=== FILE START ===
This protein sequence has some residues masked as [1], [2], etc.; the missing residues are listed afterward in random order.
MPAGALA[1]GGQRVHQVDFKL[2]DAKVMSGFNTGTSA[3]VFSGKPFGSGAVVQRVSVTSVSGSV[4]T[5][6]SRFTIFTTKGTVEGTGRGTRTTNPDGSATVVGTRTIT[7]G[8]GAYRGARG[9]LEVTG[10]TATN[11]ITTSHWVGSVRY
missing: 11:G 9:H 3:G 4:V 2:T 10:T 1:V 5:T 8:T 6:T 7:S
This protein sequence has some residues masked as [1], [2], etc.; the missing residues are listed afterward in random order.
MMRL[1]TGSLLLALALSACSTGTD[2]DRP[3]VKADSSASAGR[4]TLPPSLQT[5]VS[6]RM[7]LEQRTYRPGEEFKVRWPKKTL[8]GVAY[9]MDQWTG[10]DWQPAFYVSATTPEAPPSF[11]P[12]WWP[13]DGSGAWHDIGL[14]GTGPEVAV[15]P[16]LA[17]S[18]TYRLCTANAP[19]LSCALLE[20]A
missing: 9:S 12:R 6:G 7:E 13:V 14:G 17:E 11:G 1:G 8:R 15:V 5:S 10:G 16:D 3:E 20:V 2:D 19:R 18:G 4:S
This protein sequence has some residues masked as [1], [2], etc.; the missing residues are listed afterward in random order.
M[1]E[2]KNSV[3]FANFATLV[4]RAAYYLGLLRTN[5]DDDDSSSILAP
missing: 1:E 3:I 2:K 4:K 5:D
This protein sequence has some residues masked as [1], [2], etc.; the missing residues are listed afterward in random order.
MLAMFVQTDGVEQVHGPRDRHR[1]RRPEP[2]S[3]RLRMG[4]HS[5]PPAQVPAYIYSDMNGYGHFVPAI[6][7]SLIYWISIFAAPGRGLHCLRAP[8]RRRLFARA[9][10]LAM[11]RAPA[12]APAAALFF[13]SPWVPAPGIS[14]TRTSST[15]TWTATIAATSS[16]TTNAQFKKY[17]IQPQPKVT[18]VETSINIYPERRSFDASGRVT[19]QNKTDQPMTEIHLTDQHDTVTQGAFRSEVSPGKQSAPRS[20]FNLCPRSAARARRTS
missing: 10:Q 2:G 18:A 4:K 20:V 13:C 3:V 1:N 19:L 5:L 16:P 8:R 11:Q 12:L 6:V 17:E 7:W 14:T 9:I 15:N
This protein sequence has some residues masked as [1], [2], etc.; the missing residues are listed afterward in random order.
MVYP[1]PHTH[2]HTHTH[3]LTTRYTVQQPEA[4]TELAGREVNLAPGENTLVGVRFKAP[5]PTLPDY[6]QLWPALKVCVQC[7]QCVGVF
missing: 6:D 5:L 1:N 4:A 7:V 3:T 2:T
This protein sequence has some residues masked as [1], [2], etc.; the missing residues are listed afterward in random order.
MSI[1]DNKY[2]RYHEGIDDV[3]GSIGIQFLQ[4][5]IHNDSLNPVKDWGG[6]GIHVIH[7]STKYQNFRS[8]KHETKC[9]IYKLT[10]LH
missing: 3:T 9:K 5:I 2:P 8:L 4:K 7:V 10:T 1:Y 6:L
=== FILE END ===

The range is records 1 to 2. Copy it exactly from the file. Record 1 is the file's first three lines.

This protein sequence has some residues masked as [1], [2], etc.; the missing residues are listed afterward in random order.
MPAGALA[1]GGQRVHQVDFKL[2]DAKVMSGFNTGTSA[3]VFSGKPFGSGAVVQRVSVTSVSGSV[4]T[5][6]SRFTIFTTKGTVEGTGRGTRTTNPDGSATVVGTRTIT[7]G[8]GAYRGARG[9]LEVTG[10]TATN[11]ITTSHWVGSVRY
missing: 11:G 9:H 3:G 4:V 2:T 10:T 1:V 5:T 8:T 6:T 7:S
This protein sequence has some residues masked as [1], [2], etc.; the missing residues are listed afterward in random order.
MMRL[1]TGSLLLALALSACSTGTD[2]DRP[3]VKADSSASAGR[4]TLPPSLQT[5]VS[6]RM[7]LEQRTYRPGEEFKVRWPKKTL[8]GVAY[9]MDQWTG[10]DWQPAFYVSATTPEAPPSF[11]P[12]WWP[13]DGSGAWHDIGL[14]GTGPEVAV[15]P[16]LA[17]S[18]TYRLCTANAP[19]LSCALLE[20]A
missing: 9:S 12:R 6:G 7:E 13:V 14:G 17:E 11:G 1:G 8:R 15:V 5:S 10:G 16:D 3:E 20:V 2:D 19:R 18:G 4:S